Philoctetes by Sophocles (trans. David Greene)

I found the character of Philoctetes from the play of the self-same name to be Sophocles most tragic figure. Unfortunately, a horrible deus ex machina ruins an otherwise compelling play.

The story deals with the tragic figure of Philoctetes stranded on the island of Lemnos by Odysseus and the Atridae because his moaning caused by a sickness from a snake bite continually interupts their prayers and sacrifices to the gods. Years later, Odysseus returns to the island with Neoptolemus, the son of Achilles, to recuit Philoctetes for the Greek war against the Trojans after a prophecy predicts that only with the help of Philoctetes and Heracles’s legendary arrows will the Greeks finally be able to conquer Troy. Knowing the grievances Philoctetes has been nursing all these years, Odysseus conspires with a reluctant Neoptolemus to recruit Philoctetes through trickery.

In his introduction David Greene writes, “that in many of its aspects the story is the same as that of the Oedipus at Colonus.” Indeed, it isn’t difficult to see the parallels between an Oedipus betrayed by his sons and Philoctetes betrayed by his leaders. The next parallel is even more glaring. Both men are innocent in their own afflictions.

After careful consideration, I think the reason I find Philoctetes to be more sympathetic than the usual Sophoclean character is that he is truly a victim of his circumstances. Oedipus might not be responsible for the events of his childhood that leads to his reckoning, but its still his own hubris and belief that he can best the gods that causes his descent. Meanwhile, Ajax succumbs to a sudden madness of passions, too vain and proud to tolerate dishonor, an act that forces him to commit suicide. These figures do in fact play a part in their own destruction. Unlike these haughty figures deflated by their own arrogant actions, Philoctetes truly is a pathetic figure. The modern reader cannot help but feel sorry for his sickness and all he suffered at the hands of his leaders. Philoctetes is a true victim, not really responsible for where he is now. Though, perhaps I exaggerate his dissimilarity to these other characters. As the play continues he too reveals a pride that almost leads to his downfall by choosing his own personal enmities over the good of the polis (the individual over the state).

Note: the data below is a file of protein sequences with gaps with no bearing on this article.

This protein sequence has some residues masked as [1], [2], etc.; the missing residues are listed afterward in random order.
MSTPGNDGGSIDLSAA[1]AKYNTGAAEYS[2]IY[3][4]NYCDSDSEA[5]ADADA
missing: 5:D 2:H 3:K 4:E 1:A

This man’s hatred for his betrayers has grown so potent over the years that he would sacrifice the chance at redemption and renewed health for the sake of their downfall. Neoptolemus, the moral paragon in the story who condemns the lying and deceit encouraged by Odysseus, absolutely abhors the anti-Greek values that Philoctetes represents by putting his own petty concerns over the good of the polis:

the fortunes that the gods give to us men we must bear under necessity. But men that cling willfully to their sufferings as you do, no one may forgive nor pity.

Philoctetes would sacrifice his entire future for the sake of revenge. Sophocles identifies this as a path to folly. I’m tempted as a modern reader to see Sophocles mocking the kind of self-pity that permeates so much modern political discourse. According to Sophocles, there is a pathetic and abominable quality to those who cling to past sins and greivances, especially if it comes at the price of the future. You can’t change the past, you can only choose how you will proceed into the future.

Luckily, Philoctetes chooses the path of the future with a little help from the deus ex machina apparition of Heracles. Presumably he is healed and wins glory by destroying Troy in the events that occur after the play comes to a close. For this reason I view this as a story of redemption and rebirth, a tragedy that ends with a note of hope, especially compared to the other plays that end on a mostly miserable note. It reminds us like most of Sophocles’s plays that what the gods give they can take away and what they take away they can give back again.

Advertisements

Leave a Reply

Fill in your details below or click an icon to log in:

WordPress.com Logo

You are commenting using your WordPress.com account. Log Out / Change )

Twitter picture

You are commenting using your Twitter account. Log Out / Change )

Facebook photo

You are commenting using your Facebook account. Log Out / Change )

Google+ photo

You are commenting using your Google+ account. Log Out / Change )

Connecting to %s